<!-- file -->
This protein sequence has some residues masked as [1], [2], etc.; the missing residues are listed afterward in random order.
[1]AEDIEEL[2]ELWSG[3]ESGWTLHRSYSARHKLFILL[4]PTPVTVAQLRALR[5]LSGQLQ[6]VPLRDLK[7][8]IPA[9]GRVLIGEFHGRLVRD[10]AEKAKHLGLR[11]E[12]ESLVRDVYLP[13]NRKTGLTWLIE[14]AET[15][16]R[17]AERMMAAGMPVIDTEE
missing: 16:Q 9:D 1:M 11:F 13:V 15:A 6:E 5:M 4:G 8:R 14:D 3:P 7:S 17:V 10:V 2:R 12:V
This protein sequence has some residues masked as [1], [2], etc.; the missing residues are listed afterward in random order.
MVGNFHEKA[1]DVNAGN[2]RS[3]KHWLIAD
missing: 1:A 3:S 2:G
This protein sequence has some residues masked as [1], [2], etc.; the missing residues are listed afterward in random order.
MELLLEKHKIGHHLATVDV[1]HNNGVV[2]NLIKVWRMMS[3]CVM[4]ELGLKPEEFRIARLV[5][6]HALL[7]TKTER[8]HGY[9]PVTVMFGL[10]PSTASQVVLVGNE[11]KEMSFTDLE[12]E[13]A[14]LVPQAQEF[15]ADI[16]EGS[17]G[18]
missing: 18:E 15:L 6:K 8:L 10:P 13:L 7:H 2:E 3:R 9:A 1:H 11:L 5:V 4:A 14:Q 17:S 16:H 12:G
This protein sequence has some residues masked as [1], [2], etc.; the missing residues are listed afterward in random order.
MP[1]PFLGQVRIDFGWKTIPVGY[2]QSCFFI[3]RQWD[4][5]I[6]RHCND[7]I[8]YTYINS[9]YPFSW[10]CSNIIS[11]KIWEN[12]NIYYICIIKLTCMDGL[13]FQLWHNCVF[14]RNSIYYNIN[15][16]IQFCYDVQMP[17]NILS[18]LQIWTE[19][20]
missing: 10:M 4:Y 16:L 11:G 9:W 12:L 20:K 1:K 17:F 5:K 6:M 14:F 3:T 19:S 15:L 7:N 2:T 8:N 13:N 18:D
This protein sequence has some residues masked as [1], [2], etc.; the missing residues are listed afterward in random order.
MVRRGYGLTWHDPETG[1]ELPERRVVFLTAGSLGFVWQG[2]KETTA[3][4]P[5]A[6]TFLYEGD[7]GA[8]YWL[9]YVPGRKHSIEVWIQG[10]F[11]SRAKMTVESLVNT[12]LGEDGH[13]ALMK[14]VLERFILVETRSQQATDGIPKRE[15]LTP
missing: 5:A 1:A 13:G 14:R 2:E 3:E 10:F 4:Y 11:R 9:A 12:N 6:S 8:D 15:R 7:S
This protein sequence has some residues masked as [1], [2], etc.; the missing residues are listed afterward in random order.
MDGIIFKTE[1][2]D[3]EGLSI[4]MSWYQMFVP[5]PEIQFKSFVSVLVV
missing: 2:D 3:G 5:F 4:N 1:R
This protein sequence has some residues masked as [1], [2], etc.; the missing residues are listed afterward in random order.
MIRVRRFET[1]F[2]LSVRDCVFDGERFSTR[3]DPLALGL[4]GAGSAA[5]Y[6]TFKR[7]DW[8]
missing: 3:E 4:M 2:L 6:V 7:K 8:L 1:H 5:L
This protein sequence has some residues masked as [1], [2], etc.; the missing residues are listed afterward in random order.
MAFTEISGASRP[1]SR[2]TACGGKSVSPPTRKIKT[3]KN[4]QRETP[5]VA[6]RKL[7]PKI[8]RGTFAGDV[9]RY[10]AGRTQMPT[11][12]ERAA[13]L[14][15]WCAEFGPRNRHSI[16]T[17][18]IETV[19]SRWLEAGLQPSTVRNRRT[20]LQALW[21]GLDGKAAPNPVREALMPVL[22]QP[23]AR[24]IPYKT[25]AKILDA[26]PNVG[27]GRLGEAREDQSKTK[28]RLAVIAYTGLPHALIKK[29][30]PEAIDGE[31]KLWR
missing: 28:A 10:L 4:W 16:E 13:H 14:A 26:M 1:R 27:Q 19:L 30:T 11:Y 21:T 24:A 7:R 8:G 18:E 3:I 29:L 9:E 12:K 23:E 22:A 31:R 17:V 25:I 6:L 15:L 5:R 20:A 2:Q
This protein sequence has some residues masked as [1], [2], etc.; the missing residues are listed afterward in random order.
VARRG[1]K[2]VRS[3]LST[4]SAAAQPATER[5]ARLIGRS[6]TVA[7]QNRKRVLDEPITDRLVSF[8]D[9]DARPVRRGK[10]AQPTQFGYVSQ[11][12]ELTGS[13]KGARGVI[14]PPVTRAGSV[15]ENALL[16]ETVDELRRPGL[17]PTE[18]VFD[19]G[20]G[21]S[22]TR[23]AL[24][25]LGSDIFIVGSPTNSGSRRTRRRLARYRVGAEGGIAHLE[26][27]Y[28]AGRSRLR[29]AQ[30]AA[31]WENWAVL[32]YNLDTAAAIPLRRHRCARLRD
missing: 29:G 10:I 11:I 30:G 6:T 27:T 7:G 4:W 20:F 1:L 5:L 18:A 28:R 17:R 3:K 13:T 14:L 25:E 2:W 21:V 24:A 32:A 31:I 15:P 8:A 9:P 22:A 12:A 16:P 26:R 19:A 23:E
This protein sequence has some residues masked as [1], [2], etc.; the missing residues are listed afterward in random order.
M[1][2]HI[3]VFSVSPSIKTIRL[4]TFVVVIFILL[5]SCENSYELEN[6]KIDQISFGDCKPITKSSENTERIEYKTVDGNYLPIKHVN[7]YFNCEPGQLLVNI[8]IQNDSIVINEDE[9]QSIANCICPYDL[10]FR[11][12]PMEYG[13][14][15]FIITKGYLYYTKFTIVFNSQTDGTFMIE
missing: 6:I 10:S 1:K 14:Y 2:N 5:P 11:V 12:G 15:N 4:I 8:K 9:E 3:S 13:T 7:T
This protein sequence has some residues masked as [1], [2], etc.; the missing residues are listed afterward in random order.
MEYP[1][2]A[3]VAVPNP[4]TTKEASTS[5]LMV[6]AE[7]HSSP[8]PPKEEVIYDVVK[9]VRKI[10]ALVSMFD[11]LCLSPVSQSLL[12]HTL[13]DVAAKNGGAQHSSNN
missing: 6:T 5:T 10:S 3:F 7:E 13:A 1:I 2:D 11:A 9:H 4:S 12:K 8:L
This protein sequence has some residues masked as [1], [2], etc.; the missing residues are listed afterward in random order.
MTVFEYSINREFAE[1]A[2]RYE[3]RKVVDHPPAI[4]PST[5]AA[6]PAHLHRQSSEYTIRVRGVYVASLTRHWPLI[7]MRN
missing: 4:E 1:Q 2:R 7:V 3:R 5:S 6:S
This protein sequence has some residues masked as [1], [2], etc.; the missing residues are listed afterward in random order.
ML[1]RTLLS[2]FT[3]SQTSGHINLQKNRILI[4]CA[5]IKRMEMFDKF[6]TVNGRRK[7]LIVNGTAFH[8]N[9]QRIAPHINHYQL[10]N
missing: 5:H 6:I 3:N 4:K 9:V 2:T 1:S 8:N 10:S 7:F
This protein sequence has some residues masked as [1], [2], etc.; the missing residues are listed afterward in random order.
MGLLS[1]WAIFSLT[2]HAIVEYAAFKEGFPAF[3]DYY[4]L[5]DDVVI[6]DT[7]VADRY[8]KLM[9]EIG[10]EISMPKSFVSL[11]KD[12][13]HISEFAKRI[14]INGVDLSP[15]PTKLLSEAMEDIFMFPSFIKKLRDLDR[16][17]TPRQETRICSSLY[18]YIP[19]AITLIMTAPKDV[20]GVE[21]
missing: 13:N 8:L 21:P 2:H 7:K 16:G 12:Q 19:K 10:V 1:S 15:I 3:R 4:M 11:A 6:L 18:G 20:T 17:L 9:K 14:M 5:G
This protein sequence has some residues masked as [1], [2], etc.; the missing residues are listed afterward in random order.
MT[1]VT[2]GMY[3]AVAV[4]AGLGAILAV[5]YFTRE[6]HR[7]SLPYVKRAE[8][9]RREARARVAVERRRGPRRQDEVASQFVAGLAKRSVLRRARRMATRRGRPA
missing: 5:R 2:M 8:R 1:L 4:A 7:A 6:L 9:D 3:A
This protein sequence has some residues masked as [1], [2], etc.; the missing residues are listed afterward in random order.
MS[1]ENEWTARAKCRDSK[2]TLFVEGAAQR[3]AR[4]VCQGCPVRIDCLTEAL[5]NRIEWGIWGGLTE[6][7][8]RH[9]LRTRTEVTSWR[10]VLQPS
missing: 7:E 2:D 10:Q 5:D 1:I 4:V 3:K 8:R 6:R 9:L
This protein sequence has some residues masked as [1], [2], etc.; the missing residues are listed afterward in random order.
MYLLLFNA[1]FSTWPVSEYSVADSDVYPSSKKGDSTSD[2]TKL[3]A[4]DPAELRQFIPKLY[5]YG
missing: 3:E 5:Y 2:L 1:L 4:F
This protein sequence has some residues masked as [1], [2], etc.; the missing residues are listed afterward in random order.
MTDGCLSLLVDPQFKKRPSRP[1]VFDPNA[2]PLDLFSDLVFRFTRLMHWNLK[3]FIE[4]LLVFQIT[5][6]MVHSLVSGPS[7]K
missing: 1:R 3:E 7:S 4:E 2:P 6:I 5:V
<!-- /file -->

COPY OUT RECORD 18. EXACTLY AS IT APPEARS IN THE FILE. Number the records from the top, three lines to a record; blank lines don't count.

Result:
This protein sequence has some residues masked as [1], [2], etc.; the missing residues are listed afterward in random order.
MTDGCLSLLVDPQFKKRPSRP[1]VFDPNA[2]PLDLFSDLVFRFTRLMHWNLK[3]FIE[4]LLVFQIT[5][6]MVHSLVSGPS[7]K
missing: 1:R 3:E 7:S 4:E 2:P 6:I 5:V